DPS 2001 meeting, November 2001
Session 10. Worlds Inside 1 AU Posters
Displayed, 9:00am Tuesday - 3:00pm Saturday, Highlighted, Tuesday, November 27, 2001, 5:00-7:00pm, French Market Exhibit Hall

[Previous] | [Session 10] | [Next]

[10.09] Multi-Polarization Radar Imaging of Surface Features on Venus

L. M. Carter, D. B. Campbell (Cornell University), J. L. Margot (Caltech), B. A. Campbell (Smithsonian Institution)

The Magellan spacecraft returned hundreds of images of parabolic craters, radar-dark halos, and wind features on Venus. It is clear that dust layers are associated with some of these features, and thin layers that are not visible on the Magellan imagery may be present for others. Such layers can be detected from multi-polarization radar observations, something that the Magellan radar was not equipped for. If a radar wave is incident on a surface at angles significantly different from normal, penetrates a deposit with depths of up to a few wavelengths, and is reflected by embedded scatterers or by an underlying structure, then the returned radar echo will have a linearly polarized component. The linear polarization is due to differing transmission coefficients in, and perpendicular to, the plane of incidence and reflection. Measurement of the amount of linear polarization can be used to model some of the physical properties of the deposit.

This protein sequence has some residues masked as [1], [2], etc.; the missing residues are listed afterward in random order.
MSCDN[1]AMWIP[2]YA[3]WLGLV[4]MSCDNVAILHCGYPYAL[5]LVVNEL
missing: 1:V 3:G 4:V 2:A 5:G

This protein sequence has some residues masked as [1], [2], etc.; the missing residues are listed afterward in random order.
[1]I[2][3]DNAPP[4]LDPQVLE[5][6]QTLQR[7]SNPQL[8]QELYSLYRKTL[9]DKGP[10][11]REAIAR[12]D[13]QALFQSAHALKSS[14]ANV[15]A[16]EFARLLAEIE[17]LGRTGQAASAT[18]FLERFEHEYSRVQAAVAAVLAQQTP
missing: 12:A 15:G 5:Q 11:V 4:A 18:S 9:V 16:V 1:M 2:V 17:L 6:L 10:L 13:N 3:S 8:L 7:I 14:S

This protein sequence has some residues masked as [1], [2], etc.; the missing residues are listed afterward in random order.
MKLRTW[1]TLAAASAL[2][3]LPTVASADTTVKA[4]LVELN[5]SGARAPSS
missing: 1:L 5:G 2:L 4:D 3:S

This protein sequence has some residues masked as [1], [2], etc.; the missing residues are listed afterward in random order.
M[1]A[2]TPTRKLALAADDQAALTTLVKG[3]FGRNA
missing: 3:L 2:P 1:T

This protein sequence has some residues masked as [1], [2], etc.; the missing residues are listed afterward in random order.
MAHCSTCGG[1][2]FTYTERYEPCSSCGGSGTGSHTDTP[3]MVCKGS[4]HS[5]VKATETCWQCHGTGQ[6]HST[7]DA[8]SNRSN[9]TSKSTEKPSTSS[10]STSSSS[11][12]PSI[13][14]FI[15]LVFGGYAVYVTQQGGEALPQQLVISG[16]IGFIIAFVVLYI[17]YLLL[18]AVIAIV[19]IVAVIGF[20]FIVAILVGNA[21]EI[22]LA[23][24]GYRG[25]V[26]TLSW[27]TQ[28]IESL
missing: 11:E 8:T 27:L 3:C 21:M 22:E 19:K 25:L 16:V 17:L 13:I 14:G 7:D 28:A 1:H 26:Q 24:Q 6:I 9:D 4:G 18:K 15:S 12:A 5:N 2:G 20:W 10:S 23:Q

In March 2001 we used the upgraded Arecibo radar system to make 12.6 cm wavelength radar observations of Venus. A circularly polarized wave was transmitted, the echo was received in both circular polarizations, and delay-Doppler images were formed in the four Stokes' polarization parameters. From the Stokes' parameters, images of the degree and angle of any linearly polarized component can be obtained. Distinct linearly polarized echoes were found from several regions in the northern hemisphere and from two regions in the southern hemisphere. Comparing the linear polarization data to Magellan imagery reveals that linear polarization is associated with several types of surface morphologies including crater deposits, areas with wind streaks, and small clusters of volcanic domes. The linearly polarized surface return is usually associated with diffuse, radar-bright areas. Simple surface models can help to determine the nature of these deposits, such as their dielectric constant. The polarization data will be presented along with a discussion of preliminary results of surface models.

[Previous] | [Session 10] | [Next]